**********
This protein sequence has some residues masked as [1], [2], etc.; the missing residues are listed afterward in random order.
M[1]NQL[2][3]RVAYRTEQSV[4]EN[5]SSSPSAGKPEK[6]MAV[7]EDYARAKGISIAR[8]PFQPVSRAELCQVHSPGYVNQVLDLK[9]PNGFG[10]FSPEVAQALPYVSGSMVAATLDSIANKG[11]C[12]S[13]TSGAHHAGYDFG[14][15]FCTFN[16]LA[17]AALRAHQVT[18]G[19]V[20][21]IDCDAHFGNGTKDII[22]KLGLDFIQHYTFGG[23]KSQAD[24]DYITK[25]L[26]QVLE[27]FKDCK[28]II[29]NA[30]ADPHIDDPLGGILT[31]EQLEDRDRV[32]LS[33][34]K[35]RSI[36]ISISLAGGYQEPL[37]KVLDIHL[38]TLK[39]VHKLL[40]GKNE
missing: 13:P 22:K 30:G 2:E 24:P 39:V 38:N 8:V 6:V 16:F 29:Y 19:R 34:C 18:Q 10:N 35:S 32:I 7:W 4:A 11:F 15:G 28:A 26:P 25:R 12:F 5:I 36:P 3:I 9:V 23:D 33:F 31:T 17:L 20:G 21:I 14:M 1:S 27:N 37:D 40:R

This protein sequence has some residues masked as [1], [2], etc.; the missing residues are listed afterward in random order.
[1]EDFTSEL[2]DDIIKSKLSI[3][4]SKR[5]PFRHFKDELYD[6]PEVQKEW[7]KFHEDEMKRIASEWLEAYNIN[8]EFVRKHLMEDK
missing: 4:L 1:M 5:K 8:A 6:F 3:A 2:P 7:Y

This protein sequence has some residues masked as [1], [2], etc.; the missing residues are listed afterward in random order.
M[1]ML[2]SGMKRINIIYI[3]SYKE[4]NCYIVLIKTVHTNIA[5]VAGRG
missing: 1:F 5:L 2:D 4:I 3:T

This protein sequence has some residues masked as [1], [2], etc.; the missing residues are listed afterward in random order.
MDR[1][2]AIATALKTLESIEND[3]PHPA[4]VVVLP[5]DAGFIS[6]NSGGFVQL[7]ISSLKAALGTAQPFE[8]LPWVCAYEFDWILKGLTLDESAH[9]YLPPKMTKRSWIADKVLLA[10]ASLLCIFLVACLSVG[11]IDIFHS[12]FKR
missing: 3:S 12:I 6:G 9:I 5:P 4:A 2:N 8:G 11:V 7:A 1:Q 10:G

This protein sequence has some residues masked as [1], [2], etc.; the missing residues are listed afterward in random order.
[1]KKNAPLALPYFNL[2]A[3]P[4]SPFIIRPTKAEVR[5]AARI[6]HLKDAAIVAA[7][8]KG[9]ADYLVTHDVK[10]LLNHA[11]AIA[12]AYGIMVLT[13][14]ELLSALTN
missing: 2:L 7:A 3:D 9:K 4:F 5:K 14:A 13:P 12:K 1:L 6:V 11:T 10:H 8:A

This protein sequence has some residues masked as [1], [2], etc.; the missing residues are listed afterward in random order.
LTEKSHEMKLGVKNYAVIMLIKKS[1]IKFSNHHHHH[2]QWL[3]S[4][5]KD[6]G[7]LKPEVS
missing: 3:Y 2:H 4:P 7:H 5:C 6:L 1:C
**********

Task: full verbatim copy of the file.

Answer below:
This protein sequence has some residues masked as [1], [2], etc.; the missing residues are listed afterward in random order.
M[1]NQL[2][3]RVAYRTEQSV[4]EN[5]SSSPSAGKPEK[6]MAV[7]EDYARAKGISIAR[8]PFQPVSRAELCQVHSPGYVNQVLDLK[9]PNGFG[10]FSPEVAQALPYVSGSMVAATLDSIANKG[11]C[12]S[13]TSGAHHAGYDFG[14][15]FCTFN[16]LA[17]AALRAHQVT[18]G[19]V[20][21]IDCDAHFGNGTKDII[22]KLGLDFIQHYTFGG[23]KSQAD[24]DYITK[25]L[26]QVLE[27]FKDCK[28]II[29]NA[30]ADPHIDDPLGGILT[31]EQLEDRDRV[32]LS[33][34]K[35]RSI[36]ISISLAGGYQEPL[37]KVLDIHL[38]TLK[39]VHKLL[40]GKNE
missing: 13:P 22:K 30:G 2:E 24:P 39:V 38:N 8:V 6:V 16:F 29:Y 19:R 34:C 18:Q 10:N 35:S 32:I 7:W 4:A 11:F 15:G 28:A 26:P 25:R 12:F 5:I 36:P 3:I 9:V 23:D 33:F 31:T 17:L 20:G 21:I 14:M 1:S 27:N 37:D 40:R

This protein sequence has some residues masked as [1], [2], etc.; the missing residues are listed afterward in random order.
[1]EDFTSEL[2]DDIIKSKLSI[3][4]SKR[5]PFRHFKDELYD[6]PEVQKEW[7]KFHEDEMKRIASEWLEAYNIN[8]EFVRKHLMEDK
missing: 4:L 1:M 5:K 8:A 6:F 3:A 2:P 7:Y

This protein sequence has some residues masked as [1], [2], etc.; the missing residues are listed afterward in random order.
M[1]ML[2]SGMKRINIIYI[3]SYKE[4]NCYIVLIKTVHTNIA[5]VAGRG
missing: 1:F 5:L 2:D 4:I 3:T

This protein sequence has some residues masked as [1], [2], etc.; the missing residues are listed afterward in random order.
MDR[1][2]AIATALKTLESIEND[3]PHPA[4]VVVLP[5]DAGFIS[6]NSGGFVQL[7]ISSLKAALGTAQPFE[8]LPWVCAYEFDWILKGLTLDESAH[9]YLPPKMTKRSWIADKVLLA[10]ASLLCIFLVACLSVG[11]IDIFHS[12]FKR
missing: 3:S 12:I 6:G 9:I 5:P 4:A 2:N 8:G 11:V 7:A 1:Q 10:G

This protein sequence has some residues masked as [1], [2], etc.; the missing residues are listed afterward in random order.
[1]KKNAPLALPYFNL[2]A[3]P[4]SPFIIRPTKAEVR[5]AARI[6]HLKDAAIVAA[7][8]KG[9]ADYLVTHDVK[10]LLNHA[11]AIA[12]AYGIMVLT[13][14]ELLSALTN
missing: 2:L 7:A 3:D 9:K 4:F 5:K 14:A 13:P 12:K 1:L 6:V 11:T 10:H 8:A

This protein sequence has some residues masked as [1], [2], etc.; the missing residues are listed afterward in random order.
LTEKSHEMKLGVKNYAVIMLIKKS[1]IKFSNHHHHH[2]QWL[3]S[4][5]KD[6]G[7]LKPEVS
missing: 3:Y 2:H 4:P 7:H 5:C 6:L 1:C